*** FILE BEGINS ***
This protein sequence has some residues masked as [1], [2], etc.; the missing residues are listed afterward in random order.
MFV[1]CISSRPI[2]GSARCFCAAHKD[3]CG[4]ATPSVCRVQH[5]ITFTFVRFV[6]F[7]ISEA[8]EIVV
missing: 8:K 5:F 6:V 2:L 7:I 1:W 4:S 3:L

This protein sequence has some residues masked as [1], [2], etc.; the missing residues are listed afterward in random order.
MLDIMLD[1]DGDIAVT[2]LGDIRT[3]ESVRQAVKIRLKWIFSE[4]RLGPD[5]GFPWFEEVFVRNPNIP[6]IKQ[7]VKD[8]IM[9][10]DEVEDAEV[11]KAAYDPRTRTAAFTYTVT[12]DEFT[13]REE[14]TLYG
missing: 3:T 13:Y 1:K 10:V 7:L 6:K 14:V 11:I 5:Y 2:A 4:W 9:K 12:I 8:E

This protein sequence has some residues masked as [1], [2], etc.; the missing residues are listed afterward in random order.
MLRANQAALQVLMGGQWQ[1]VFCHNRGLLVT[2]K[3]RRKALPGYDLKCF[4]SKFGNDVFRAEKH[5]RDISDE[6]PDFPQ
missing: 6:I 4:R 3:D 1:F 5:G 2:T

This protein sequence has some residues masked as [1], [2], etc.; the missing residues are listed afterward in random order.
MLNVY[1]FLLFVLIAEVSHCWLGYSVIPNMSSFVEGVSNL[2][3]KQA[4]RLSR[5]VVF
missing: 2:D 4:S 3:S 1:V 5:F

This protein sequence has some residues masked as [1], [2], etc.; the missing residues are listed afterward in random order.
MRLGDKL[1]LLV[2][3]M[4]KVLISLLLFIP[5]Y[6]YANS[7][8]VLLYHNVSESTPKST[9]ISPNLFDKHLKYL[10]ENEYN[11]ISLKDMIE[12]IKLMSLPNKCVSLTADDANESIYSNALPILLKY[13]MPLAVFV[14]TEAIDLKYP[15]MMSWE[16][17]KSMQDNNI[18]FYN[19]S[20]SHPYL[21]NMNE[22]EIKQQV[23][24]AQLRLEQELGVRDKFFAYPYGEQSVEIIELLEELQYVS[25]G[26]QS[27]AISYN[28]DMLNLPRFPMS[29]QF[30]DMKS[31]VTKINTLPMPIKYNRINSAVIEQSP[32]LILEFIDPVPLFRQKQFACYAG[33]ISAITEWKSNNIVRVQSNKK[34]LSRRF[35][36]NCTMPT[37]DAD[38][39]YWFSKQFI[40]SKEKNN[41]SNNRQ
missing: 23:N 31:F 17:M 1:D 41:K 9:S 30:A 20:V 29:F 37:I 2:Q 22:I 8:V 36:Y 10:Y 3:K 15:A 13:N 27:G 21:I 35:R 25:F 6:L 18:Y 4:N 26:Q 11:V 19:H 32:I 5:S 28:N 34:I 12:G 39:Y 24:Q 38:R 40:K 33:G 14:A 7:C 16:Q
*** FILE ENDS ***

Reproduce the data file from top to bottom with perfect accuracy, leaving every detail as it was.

This protein sequence has some residues masked as [1], [2], etc.; the missing residues are listed afterward in random order.
MFV[1]CISSRPI[2]GSARCFCAAHKD[3]CG[4]ATPSVCRVQH[5]ITFTFVRFV[6]F[7]ISEA[8]EIVV
missing: 8:K 5:F 6:V 2:L 7:I 1:W 4:S 3:L

This protein sequence has some residues masked as [1], [2], etc.; the missing residues are listed afterward in random order.
MLDIMLD[1]DGDIAVT[2]LGDIRT[3]ESVRQAVKIRLKWIFSE[4]RLGPD[5]GFPWFEEVFVRNPNIP[6]IKQ[7]VKD[8]IM[9][10]DEVEDAEV[11]KAAYDPRTRTAAFTYTVT[12]DEFT[13]REE[14]TLYG
missing: 3:T 13:Y 1:K 10:V 7:L 6:K 14:V 11:I 5:Y 2:A 4:W 9:K 12:I 8:E

This protein sequence has some residues masked as [1], [2], etc.; the missing residues are listed afterward in random order.
MLRANQAALQVLMGGQWQ[1]VFCHNRGLLVT[2]K[3]RRKALPGYDLKCF[4]SKFGNDVFRAEKH[5]RDISDE[6]PDFPQ
missing: 6:I 4:R 3:D 1:F 5:G 2:T

This protein sequence has some residues masked as [1], [2], etc.; the missing residues are listed afterward in random order.
MLNVY[1]FLLFVLIAEVSHCWLGYSVIPNMSSFVEGVSNL[2][3]KQA[4]RLSR[5]VVF
missing: 2:D 4:S 3:S 1:V 5:F

This protein sequence has some residues masked as [1], [2], etc.; the missing residues are listed afterward in random order.
MRLGDKL[1]LLV[2][3]M[4]KVLISLLLFIP[5]Y[6]YANS[7][8]VLLYHNVSESTPKST[9]ISPNLFDKHLKYL[10]ENEYN[11]ISLKDMIE[12]IKLMSLPNKCVSLTADDANESIYSNALPILLKY[13]MPLAVFV[14]TEAIDLKYP[15]MMSWE[16][17]KSMQDNNI[18]FYN[19]S[20]SHPYL[21]NMNE[22]EIKQQV[23][24]AQLRLEQELGVRDKFFAYPYGEQSVEIIELLEELQYVS[25]G[26]QS[27]AISYN[28]DMLNLPRFPMS[29]QF[30]DMKS[31]VTKINTLPMPIKYNRINSAVIEQSP[32]LILEFIDPVPLFRQKQFACYAG[33]ISAITEWKSNNIVRVQSNKK[34]LSRRF[35][36]NCTMPT[37]DAD[38][39]YWFSKQFI[40]SKEKNN[41]SNNRQ
missing: 23:N 31:F 17:M 1:D 41:K 9:S 30:A 20:V 29:F 37:I 2:Q 22:I 8:V 36:Y 10:Y 3:K 15:A 13:N 27:G 21:I 35:R 25:F 6:L 18:Y 4:N 26:Q 11:V 19:H 32:I 5:S 28:N 34:I 12:G 39:Y 24:Q 38:R 40:K 33:G 14:A 7:C 16:Q